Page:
“Man of Steel 2″: What Should Be Next
By Eric Diaz on June 29, 2013
With the release of Man of Steel, Warner Brothers finally has a decent-sized hit (that doesn’t involve Batman) to set up its cinematic DC Comics Universe. Almost immediately, the Monday after box office receipts were tallied, the Wall Street Journal published a story that a Man of Steel 2 is being planned for 2014, with Justice League to follow in 2015. That timetable is highly unlikely, but push each movie ahead one year further and they might be on to something.
We know few things for certain at this point, but in doing press for Man of Steel, it has been all but confirmed that Man of Steel/Dark Knight writer David S. Goyer is on tap to write the next Superman installment, as well as Justice League. Zack Snyder is also all but confirmed to return for the next installment too, although his directing Justice League is up in the air. The smart thing to do is to simply do Man of Steel 2 and Justice League back-to-back like the sequels to The Matrix and the first two Pirates of the Caribbean sequels and release them a year apart. And then, of course, hope they turn out better than those movies did.
While very little is concrete, David Goyer has said that he believes that, apart from another Superman installment coming first, it looks like Warner Brothers is taking the opposite approach from what Marvel Studios did with Avengers, instead hoping to spin-off the solo characters into their own post-Justice League films. Of course, fans might have to live with the fact that we might also never get those spin-off films for the likes of Flash and Wonder Woman. Fans need to remember that Warner Brothers isn’t Marvel Studios; they don’t need to exploit all their characters in solo films in order to justify their existence the way Marvel does. The straight-to-DVD animation unit at Warners essentially releases three animated films a year, and for the most part, it is a steady stream of Batman, Superman, and Justice League films. They have pretty much abandoned solo films for their other characters. It wouldnâ€™t be shocking at all if Warners Brothers takes the same approach to these properties in live-action; itâ€™s easier to maintain three big tentpole franchises than four or five, after all.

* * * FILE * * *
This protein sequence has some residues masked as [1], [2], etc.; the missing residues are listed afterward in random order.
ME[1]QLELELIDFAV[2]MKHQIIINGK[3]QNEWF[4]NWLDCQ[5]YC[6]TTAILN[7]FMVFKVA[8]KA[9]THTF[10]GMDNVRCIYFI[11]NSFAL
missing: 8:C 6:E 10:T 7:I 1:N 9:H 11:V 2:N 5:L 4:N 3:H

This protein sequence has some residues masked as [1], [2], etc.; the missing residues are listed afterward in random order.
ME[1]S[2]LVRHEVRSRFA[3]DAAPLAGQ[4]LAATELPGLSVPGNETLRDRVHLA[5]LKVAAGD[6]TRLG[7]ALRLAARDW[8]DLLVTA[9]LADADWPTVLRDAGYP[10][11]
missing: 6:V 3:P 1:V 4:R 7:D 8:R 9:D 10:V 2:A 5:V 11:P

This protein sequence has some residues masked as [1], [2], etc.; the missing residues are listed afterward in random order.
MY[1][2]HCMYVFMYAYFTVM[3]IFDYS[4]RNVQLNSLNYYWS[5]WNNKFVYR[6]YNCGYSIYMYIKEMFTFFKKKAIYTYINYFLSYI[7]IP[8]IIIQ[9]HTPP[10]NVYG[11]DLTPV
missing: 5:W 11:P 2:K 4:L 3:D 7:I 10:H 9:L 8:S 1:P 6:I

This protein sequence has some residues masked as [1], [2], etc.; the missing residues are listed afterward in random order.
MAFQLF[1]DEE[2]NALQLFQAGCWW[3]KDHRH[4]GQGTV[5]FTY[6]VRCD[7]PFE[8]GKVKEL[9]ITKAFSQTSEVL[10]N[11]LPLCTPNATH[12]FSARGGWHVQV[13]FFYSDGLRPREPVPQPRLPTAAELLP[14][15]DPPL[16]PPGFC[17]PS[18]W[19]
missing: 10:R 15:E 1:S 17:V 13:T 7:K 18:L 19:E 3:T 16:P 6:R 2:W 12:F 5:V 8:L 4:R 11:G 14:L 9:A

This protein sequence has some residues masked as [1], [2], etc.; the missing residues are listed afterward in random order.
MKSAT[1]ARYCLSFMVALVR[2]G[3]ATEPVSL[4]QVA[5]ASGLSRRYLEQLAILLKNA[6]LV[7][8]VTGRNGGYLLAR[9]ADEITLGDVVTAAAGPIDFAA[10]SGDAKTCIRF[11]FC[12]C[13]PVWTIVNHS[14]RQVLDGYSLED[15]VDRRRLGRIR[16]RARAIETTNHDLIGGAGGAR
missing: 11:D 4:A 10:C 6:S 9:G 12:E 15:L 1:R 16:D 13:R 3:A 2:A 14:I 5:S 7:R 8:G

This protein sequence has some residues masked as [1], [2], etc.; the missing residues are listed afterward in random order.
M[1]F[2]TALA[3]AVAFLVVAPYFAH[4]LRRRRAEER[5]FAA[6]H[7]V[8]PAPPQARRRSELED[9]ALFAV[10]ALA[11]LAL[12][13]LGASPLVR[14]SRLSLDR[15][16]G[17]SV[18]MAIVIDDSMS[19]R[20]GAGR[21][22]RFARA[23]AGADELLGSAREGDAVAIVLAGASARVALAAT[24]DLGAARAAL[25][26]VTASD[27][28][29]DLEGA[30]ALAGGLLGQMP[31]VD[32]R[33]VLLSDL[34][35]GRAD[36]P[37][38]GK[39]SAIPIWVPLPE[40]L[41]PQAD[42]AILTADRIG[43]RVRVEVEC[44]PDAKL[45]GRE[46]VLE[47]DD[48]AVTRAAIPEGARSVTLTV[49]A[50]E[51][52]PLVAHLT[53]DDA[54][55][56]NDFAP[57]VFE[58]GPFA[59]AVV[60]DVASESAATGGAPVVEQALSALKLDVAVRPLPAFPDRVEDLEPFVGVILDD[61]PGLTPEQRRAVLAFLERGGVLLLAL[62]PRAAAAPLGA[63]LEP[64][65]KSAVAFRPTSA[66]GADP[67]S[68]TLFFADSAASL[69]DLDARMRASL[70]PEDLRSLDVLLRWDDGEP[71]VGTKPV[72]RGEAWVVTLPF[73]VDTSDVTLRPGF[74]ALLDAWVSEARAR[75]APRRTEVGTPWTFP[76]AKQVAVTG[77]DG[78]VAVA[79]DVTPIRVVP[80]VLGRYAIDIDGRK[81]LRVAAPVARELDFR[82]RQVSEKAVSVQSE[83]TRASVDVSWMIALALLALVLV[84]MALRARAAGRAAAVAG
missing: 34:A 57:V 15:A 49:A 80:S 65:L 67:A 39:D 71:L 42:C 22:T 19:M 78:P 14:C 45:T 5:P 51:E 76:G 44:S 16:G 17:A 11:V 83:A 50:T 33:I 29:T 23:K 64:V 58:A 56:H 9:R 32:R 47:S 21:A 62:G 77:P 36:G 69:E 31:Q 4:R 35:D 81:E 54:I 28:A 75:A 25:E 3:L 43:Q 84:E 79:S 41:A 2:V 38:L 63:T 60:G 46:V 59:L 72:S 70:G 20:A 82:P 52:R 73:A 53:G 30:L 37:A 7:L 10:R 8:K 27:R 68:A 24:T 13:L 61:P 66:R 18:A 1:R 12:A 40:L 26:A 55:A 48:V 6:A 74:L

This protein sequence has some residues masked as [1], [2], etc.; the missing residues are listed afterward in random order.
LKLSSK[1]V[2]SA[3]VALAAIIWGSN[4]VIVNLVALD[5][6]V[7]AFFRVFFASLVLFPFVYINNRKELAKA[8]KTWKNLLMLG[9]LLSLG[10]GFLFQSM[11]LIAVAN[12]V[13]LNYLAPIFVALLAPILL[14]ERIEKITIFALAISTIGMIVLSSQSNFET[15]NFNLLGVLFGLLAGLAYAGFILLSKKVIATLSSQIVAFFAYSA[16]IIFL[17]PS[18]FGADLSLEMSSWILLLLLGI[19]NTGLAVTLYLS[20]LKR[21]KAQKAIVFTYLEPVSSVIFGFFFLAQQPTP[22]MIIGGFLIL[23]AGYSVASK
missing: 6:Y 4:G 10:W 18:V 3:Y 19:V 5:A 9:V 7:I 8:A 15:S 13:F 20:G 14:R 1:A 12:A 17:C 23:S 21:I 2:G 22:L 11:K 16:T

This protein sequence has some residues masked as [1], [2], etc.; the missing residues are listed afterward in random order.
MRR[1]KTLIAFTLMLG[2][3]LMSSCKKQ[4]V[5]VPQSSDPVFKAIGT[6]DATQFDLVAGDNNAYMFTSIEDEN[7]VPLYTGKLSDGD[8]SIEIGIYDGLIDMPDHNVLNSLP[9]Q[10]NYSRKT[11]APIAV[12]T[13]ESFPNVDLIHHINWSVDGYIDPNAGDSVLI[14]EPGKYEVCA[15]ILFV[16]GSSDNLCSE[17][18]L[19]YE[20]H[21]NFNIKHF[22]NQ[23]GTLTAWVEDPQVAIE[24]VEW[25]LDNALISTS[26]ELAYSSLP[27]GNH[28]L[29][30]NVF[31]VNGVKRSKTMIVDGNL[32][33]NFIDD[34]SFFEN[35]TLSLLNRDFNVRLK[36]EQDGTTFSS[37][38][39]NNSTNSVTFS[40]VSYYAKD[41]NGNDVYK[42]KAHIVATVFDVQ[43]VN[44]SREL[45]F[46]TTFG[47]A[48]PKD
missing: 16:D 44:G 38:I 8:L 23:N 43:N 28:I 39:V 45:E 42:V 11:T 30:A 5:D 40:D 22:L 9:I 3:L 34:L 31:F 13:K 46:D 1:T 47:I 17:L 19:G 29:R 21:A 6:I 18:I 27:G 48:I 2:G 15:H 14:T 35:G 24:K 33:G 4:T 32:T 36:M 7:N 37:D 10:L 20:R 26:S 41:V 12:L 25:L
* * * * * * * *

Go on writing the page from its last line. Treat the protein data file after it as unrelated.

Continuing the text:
Regardless, we know another Superman film is coming, with the Justice League soon to follow. Here is what I feel we need to see in a Man of Steel follow-up, as well as what needs to be in a Justice League film that plays off of what occurs in a Superman sequel. So David Goyer, Zack Snyder, Warner Brothers, and all involved, start taking notes, because this is how you play your cards right going forward.
Man of Steel 2
Both Director Zack Snyder and writer David Goyer have both gone on record as saying that they feel that Superman needs at least one more movie of his own before a team-up movie like Justice League comes about, and after having seen Man of Steel, I wholeheartedly agree. We have only just been reintroduced to Superman, and we haven’t seen how this world has reacted long term to having an alien savior in their midst. We still haven’t seen important Superman tropes like Daily Planet reporter Clark Kent, Lex Luthor, Jimmy Olsen, etc. Superman and his world need to be more established for the current generation before we rush head-long into Justice League. So here’s what needs to happen in a Man of Steel follow-up.
If Man of Steel more or less followed the Batman Begins structure, then Man of Steel 2 (Man of Tomorrow?) would likely follow the structure of The Dark Knight, which gave the audience Batmanâ€™s top two villains in one film. In Man of Steel 2, the logical thing would be to introduce us to Superman’s two best and most well-known villains, Lex Luthor and Brainiac. We already know that Luthor’s company Lexcorp exists in the Man of Steel Â universe, based on the hints dropped in Man of Steel, so that means that the version of Luthor we see will be the version that has been in the comics since 1986, the brilliant industrialist, and arguably the worldâ€™s smartest man. We know David Goyer has no problems looking to older films for inspiration (many people cite The Dark Knight as a superhero remake of Michael Mann’sÂ Heat). With that in mind, then he should look to the classic movie Amadeus as inspiration for the character of Lex Luthor.
In Amadeus, AntonioÂ SalieriÂ is a man who has it all-fame as a composer, wealth, popularity, and a chair in the King’s court. However, he is insanely jealous of Mozart, a far less popular and poorer composer who had little clout in his own day, beyond being seen as a novelty act. But Salieri burned with jealousy, because Mozart was innately brilliant and special, a man truly ahead of his time, something he knew he could never be. Luthor has the same relationship with Superman in his modern incarnation; no matter how rich or powerful Luthor is, even if he makes it to the most powerful office in the world as President, he can never be Superman. As long as Superman exists, he is less than perfect. This burning jealous, mixed with a tinge of respect I should add, should be the crux of the Luthor/Superman relationship.